In 1917, an opportunity came that would greatly expand Conrad Buff's ideas about how to approach landscape painting. California Impressionist Edgar Payne enlisted Buff’s help with a massive mural project for all eleven floors of the new Congress Hotel in Chicago. Working on the project, Buff gained valuable experience which served as a precedent for his extensive mural work later in life. The experience also cemented a friendship with Payne.
After the project’s completion, Payne invited Buff on a trip to California's Eastern Sierras along with fellow California Impressionist Franz Bischoff. The shadowed mountains set against the deep blue sky made a strong impression on the artists. Buff would continue making trips to the Sierras, embracing a life-long challenge of portraying the contrast and harmony between sky and landscape.
A COMMUNITY OF ARTISTS: LAGUNA BEACH AND LOS ANGELES, 1918-1922
Following the Sierra trip, Edgar Payne invited Conrad Buff to live with him and his wife in their new home in Laguna Beach. Buff spent the winter of 1918 sketching in the afternoon and cooking in the evenings. In a period full of creativity and camaraderie, Buff spent time with other California painters such as Jack Wilkinson Smith, Elmer Wachtel, Frank Cuprien, and Mabel Alvarez. Never comfortable with promoting himself, perhaps his interactions with these artists inspired him to pursue the next step in his artistic career.
In 1920, Buff worked up the courage to show his paintings to the associate curator of the Los Angeles Museum of Science, History, and Art. The associate curator, Mary Marsh, was also an artist and had studied with Birger Sandzen. They began sketching together and a romance ensued that led to a lifelong creative partnership and marriage. With Mary’s support, Buff exhibited in group shows and in 1921, had his first solo exhibition at the Los Angeles museum. Work from this time shows that Buff began painting on larger canvases with small color dots in lines of defined shapes.
Conrad Buff and Mary Marsh’s marriage in 1922 brought significant changes for them both. Mary left her job with the museum and moved to her husband’s small house in Eagle Rock. Although Buff continued house and decorative painting, his social circle grew thanks to Mrs. Buff’s bright and outgoing personality. They established a group of influential, artistic friends including Edward Weston, Henrietta Shore, Clarence Hinkle, and George Stojana. Buff gained further contacts and alliances by joining the prominent California Art Club. After his first entry into a CAC exhibit was juried out, he felt due to the painting’s modernist tendency, he worked as an active CAC member to champion progressive painting.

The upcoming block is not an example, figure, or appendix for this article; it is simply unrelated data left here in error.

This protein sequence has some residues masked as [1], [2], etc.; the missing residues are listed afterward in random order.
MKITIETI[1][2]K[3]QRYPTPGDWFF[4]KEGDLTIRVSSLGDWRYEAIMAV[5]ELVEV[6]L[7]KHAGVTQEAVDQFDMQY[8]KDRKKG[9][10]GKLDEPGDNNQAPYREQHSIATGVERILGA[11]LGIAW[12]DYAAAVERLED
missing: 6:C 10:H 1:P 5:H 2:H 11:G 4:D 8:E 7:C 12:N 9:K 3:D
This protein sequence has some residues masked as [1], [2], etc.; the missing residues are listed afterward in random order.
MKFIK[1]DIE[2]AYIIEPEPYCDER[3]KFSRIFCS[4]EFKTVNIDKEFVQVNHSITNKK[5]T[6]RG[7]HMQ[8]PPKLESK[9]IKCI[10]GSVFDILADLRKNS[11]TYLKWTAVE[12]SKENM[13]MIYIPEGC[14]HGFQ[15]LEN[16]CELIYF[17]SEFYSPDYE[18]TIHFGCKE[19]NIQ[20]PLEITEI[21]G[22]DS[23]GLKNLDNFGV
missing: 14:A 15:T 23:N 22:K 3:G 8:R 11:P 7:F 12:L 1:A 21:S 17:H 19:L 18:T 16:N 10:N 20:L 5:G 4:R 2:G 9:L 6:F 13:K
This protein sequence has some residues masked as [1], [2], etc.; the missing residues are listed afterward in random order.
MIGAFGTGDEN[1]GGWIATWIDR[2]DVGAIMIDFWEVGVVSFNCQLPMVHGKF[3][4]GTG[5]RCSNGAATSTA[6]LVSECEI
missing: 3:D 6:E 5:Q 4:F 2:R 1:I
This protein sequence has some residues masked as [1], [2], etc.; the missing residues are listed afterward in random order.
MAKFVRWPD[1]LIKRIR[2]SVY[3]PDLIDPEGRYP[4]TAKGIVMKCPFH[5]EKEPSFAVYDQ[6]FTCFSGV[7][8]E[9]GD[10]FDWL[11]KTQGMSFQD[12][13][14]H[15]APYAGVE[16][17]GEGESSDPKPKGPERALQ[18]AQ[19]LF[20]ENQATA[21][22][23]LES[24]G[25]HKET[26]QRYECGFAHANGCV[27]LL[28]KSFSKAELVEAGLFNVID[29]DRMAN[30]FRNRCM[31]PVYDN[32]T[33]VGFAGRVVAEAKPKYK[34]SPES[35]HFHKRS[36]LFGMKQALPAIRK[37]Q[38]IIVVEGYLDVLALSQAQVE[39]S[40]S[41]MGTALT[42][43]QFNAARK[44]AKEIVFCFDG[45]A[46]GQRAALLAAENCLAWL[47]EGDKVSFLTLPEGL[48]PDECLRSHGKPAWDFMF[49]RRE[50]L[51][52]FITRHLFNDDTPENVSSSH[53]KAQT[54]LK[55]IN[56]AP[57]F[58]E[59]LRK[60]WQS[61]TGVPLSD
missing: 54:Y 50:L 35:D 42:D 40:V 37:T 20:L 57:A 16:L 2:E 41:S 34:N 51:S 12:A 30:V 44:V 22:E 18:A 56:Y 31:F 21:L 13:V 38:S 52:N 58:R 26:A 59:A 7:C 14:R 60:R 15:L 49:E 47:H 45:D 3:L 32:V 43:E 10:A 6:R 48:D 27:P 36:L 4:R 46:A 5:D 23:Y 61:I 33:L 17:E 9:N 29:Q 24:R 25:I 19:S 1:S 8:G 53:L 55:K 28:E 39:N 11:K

MONUMENT VALLEY AND SOUTHERN UTAH: 1923-1933
In 1923 Conrad Buff and his new wife, Mary, set out on the first of many painting excursions in Southern Utah and the Southwest. Similar to his impression of the Sierras, Buff was taken aback by the expansive, serene desert landscape and the overpowering geometric formations against the clear, blue sky. Buff’s talent didn’t go unnoticed, and in 1925 he received an invitation to participate in the Pan American Exhibition of Oil Paintings in Los Angeles.
In 1932, Buff left for another extended trip to the Southwest to produce artwork for a 1933 exhibition at the Ilsley Gallery in downtown Los Angeles. The exhibit featured many architectural pieces where defined forms, weighted by darker values at their bases, reach up to the sky like skyscrapers. Buff's show left a positive impression on the curators at the Museum of Modern Art in New York City. They brought Buff national recognition by including the painting The Minarets in their exhibition Painting and Sculpture from 16 American Cities.
Conrad Buff’s work also attracted attention from the artist Maynard Dixon who came to see the exhibit. Buff’s style and the locale where he painted impressed Dixon and the two became friends quickly. Although Dixon was older than Buff, they had much in common. They were muralists, traveled often to the Southwest, and worked separate from dominant trends in California art. Furthermore, when painting, they both looked for shapes and colors that brought attention to a landscape’s intensity and immensity. Conrad and Mary Buff often visited Edith and Maynard Dixon’s small cabin in Mount Carmel, Utah where they enjoyed spending time together and painting the awe inspiring landscape.
MID-CAREER: EXHIBITIONS, MURALS, AND LITHOGRAPHY, 1925 - 1945
Although busier than ever before and increasingly recognized for his work, Conrad Buff welcomed new outlets and influences. In 1925, he joined and showed with a contemporary artists’ organization called The Modern Art Workers led by Stanton MacDonald-Wright. Buff shared with MacDonald-Wright a desire to dispel local opposition to Modern Art, but he differed in that he didn’t want to do so by dismantling other movements. The organization was not a high priority for Buff, and it ended before becoming a major force. Furthermore, discussions with Karl Howenstein (later director of the Otis Art Institute) about modern art and Freud intrigued Buff.